A few days ago, I wrote about how symmetry and mirroring issues would affect using necklace links for collar fringes. I re-coded LinkRez so there are two different "path types," which I'm calling "split" and "follow" for now (based on the directions of the axis arrows of the links). In the previous post, I used little oval links with tiny red and green arrows on it, but the above picture shows more clearly how the two different path types will affect placement of chain links.
The picture on the left is using a "split" path type, which obviously doesn't work for this particular necklace chain link. However, the "split" path is exactly what you'd want, if there was "directionality" along the path of the necklace -- e.g., you wanted all the necklace links to point "backwards." The picture on the right is using a "follow" path type, which works better here, so that all the links are "following" one another.
Necklace chain link programming
The major progress is that I've added using notecards to "program" link placement, with lots of flexibility. I dissected a freebie necklace by Random Calliope (a truly gifted jeweler), so that I'd have links to play with, which included large and small oval pieces, and a metal ring.
Although Random's necklace is a full-permissions freebie, I don't have permission to actually distribute the links, so they won't be included with LinkRez. I'm just using them for testing purposes. (I got tired of looking at plywood blocks and links.)
Incidentally, it took me about 30 to 40 minutes to create ~2,000 prims worth of necklaces, including these four and another half dozen or so. They were each differently sized, shaped, and had different link compositions. Much of the time was actually tweaking scripts and notecards, and dissecting Random Calliope's necklace. In any case, much quicker than placing them by hand ;)
In the above picture, the right two necklaces use only a single link type, either a large or small oval. The one with the small oval is more than 255 prims, so wouldn't be linkable.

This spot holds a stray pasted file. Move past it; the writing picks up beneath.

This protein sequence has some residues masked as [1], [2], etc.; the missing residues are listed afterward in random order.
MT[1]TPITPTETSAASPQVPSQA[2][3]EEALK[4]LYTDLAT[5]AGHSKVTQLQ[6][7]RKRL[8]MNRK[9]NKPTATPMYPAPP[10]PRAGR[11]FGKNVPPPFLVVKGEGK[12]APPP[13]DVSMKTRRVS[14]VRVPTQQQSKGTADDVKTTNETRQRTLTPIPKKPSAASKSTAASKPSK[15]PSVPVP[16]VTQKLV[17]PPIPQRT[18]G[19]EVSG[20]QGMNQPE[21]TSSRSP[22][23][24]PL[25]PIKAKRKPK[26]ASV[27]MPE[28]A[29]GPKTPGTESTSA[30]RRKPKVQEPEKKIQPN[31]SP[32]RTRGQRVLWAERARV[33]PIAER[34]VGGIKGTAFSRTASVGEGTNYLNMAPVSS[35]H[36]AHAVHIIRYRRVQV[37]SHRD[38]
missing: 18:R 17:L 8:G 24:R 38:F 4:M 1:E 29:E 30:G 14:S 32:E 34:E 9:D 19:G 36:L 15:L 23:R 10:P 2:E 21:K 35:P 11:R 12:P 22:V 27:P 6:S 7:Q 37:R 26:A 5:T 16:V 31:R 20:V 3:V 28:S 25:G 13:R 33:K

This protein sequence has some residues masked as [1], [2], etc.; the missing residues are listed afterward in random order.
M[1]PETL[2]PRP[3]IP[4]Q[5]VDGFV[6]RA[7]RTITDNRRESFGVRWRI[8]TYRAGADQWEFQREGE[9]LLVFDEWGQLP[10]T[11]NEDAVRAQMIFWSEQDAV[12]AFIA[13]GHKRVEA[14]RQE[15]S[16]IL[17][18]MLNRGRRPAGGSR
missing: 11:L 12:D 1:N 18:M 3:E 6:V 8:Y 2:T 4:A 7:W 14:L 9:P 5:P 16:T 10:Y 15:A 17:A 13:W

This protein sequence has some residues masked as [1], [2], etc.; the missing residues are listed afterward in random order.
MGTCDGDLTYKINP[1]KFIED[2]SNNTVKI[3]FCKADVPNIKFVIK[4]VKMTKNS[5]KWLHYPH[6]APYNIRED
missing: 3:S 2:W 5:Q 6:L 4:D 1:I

The left two necklaces use various notecard programs, to define what links to place, how many times to repeat, whether the links are placed flat or whether the links have alternating angle changes. Zooming in on the second necklace from the left:
Here, the necklace program consists of:
- starting with a CENTER large oval link (so the total # of links will be ODD in this necklace; there's an option to have an EVEN number, too)
- then, repeating a small oval + large oval set five times
- then, repeating a large oval + metal ring four times (to "80 degrees")
the above links were all placed "flat" to the body
- finally, using just metal rings, but alternating the angle + and - 20 degrees from "flat" against the body
- the "length" of the metal rings was decreased from what was used in the previous segment, so that they would intersect, while the earlier segment, they touched edge-to-edge
I think it's pretty cool.
Female body shapes in SL
There's really not going to be any great way to fit each and every possible body shape in Second Life. What fits one avatar perfectly, digs into the collarbone or upper torso (which, ahem, tend to be rather generous in a large proportion of the female SL population) of another avatar, or floats far above the chest of a third person. For obvious reasons, shorter necklaces are much easier to fit, and necklaces that are longer in front have significantly more "issues."
I'm going to have to test (or, more likely, have some friends test) LinkRez on avatars of all different shapes and sizes, and collect more information and tips on how to best fit necklaces. The nice thing is that once you've found a set of settings that fits YOU perfectly, all subsequent necklaces made with those settings (regardless of changes in link composition) should fit just as well.
Peronaut mainland rental sim
There was some good activity with additional tenants joining the Peronaut community over the past week or so!
There are now six 2,048 sq m parcels left, several of which will adjacent to a new Public Park that Sierra Mills has been working on. It has a really nice mini-rock waterfall, and a curvy pond, as well as a gazebo. I think it's going to be great.